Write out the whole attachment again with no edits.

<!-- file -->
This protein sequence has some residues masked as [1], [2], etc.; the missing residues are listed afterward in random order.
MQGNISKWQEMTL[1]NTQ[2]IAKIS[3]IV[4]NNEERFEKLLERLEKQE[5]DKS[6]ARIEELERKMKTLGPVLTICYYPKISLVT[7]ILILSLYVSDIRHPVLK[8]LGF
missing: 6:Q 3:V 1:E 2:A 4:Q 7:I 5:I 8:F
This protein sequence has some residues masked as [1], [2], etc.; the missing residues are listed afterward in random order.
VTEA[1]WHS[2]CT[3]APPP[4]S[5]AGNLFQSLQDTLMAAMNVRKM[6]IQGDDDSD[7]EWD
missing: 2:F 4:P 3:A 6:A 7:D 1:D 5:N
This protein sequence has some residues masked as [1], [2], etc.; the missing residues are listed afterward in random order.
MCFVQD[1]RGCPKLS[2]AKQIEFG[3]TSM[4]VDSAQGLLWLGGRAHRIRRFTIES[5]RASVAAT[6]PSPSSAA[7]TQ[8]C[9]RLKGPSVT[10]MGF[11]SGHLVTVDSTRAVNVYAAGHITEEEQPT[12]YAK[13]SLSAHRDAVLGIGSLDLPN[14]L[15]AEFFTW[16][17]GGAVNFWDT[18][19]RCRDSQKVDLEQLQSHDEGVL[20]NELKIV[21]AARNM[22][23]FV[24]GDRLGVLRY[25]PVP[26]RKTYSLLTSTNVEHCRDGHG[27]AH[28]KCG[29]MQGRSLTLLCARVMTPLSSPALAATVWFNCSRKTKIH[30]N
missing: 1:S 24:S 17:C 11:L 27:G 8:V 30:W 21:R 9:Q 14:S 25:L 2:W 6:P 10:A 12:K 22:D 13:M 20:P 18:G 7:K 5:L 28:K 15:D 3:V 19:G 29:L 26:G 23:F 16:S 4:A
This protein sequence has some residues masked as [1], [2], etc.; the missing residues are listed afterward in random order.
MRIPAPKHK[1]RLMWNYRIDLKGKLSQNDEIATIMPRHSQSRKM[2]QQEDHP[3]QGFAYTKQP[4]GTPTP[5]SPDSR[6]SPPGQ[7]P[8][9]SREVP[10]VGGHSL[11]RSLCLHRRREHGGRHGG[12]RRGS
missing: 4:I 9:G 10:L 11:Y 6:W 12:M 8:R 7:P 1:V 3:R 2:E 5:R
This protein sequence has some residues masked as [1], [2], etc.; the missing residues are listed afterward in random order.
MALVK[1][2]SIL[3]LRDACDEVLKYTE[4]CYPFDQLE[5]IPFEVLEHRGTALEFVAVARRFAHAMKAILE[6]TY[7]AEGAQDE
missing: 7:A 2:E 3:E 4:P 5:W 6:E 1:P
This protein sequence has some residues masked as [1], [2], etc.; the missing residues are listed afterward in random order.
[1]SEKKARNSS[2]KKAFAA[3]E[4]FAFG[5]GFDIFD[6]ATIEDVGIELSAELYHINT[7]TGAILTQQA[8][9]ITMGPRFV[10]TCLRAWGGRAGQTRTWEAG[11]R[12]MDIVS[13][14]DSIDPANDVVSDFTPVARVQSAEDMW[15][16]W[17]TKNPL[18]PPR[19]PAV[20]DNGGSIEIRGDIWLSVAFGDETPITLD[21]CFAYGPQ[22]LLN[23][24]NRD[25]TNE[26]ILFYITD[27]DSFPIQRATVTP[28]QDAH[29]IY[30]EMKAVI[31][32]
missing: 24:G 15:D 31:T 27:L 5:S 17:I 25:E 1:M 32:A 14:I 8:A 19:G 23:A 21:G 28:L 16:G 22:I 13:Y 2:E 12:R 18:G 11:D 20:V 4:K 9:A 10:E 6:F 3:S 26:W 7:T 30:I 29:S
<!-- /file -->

This protein sequence has some residues masked as [1], [2], etc.; the missing residues are listed afterward in random order.
MQGNISKWQEMTL[1]NTQ[2]IAKIS[3]IV[4]NNEERFEKLLERLEKQE[5]DKS[6]ARIEELERKMKTLGPVLTICYYPKISLVT[7]ILILSLYVSDIRHPVLK[8]LGF
missing: 6:Q 3:V 1:E 2:A 4:Q 7:I 5:I 8:F
This protein sequence has some residues masked as [1], [2], etc.; the missing residues are listed afterward in random order.
VTEA[1]WHS[2]CT[3]APPP[4]S[5]AGNLFQSLQDTLMAAMNVRKM[6]IQGDDDSD[7]EWD
missing: 2:F 4:P 3:A 6:A 7:D 1:D 5:N
This protein sequence has some residues masked as [1], [2], etc.; the missing residues are listed afterward in random order.
MCFVQD[1]RGCPKLS[2]AKQIEFG[3]TSM[4]VDSAQGLLWLGGRAHRIRRFTIES[5]RASVAAT[6]PSPSSAA[7]TQ[8]C[9]RLKGPSVT[10]MGF[11]SGHLVTVDSTRAVNVYAAGHITEEEQPT[12]YAK[13]SLSAHRDAVLGIGSLDLPN[14]L[15]AEFFTW[16][17]GGAVNFWDT[18][19]RCRDSQKVDLEQLQSHDEGVL[20]NELKIV[21]AARNM[22][23]FV[24]GDRLGVLRY[25]PVP[26]RKTYSLLTSTNVEHCRDGHG[27]AH[28]KCG[29]MQGRSLTLLCARVMTPLSSPALAATVWFNCSRKTKIH[30]N
missing: 1:S 24:S 17:C 11:L 27:G 8:V 30:W 21:R 9:Q 14:S 25:L 2:W 6:P 10:A 12:K 22:D 13:M 20:P 18:G 7:K 5:L 28:K 15:D 3:V 19:G 29:L 26:G 23:F 16:S 4:A
This protein sequence has some residues masked as [1], [2], etc.; the missing residues are listed afterward in random order.
MRIPAPKHK[1]RLMWNYRIDLKGKLSQNDEIATIMPRHSQSRKM[2]QQEDHP[3]QGFAYTKQP[4]GTPTP[5]SPDSR[6]SPPGQ[7]P[8][9]SREVP[10]VGGHSL[11]RSLCLHRRREHGGRHGG[12]RRGS
missing: 4:I 9:G 10:L 11:Y 6:W 12:M 8:R 7:P 1:V 3:R 2:E 5:R
This protein sequence has some residues masked as [1], [2], etc.; the missing residues are listed afterward in random order.
MALVK[1][2]SIL[3]LRDACDEVLKYTE[4]CYPFDQLE[5]IPFEVLEHRGTALEFVAVARRFAHAMKAILE[6]TY[7]AEGAQDE
missing: 7:A 2:E 3:E 4:P 5:W 6:E 1:P
This protein sequence has some residues masked as [1], [2], etc.; the missing residues are listed afterward in random order.
[1]SEKKARNSS[2]KKAFAA[3]E[4]FAFG[5]GFDIFD[6]ATIEDVGIELSAELYHINT[7]TGAILTQQA[8][9]ITMGPRFV[10]TCLRAWGGRAGQTRTWEAG[11]R[12]MDIVS[13][14]DSIDPANDVVSDFTPVARVQSAEDMW[15][16]W[17]TKNPL[18]PPR[19]PAV[20]DNGGSIEIRGDIWLSVAFGDETPITLD[21]CFAYGPQ[22]LLN[23][24]NRD[25]TNE[26]ILFYITD[27]DSFPIQRATVTP[28]QDAH[29]IY[30]EMKAVI[31][32]
missing: 24:G 15:D 31:T 27:L 5:S 17:I 25:E 1:M 32:A 14:I 8:A 19:G 23:A 21:G 28:L 16:G 22:I 13:Y 2:E 12:R 18:G 11:D 20:V 4:K 9:A 10:E 6:F 3:S 26:W 7:T 30:I 29:S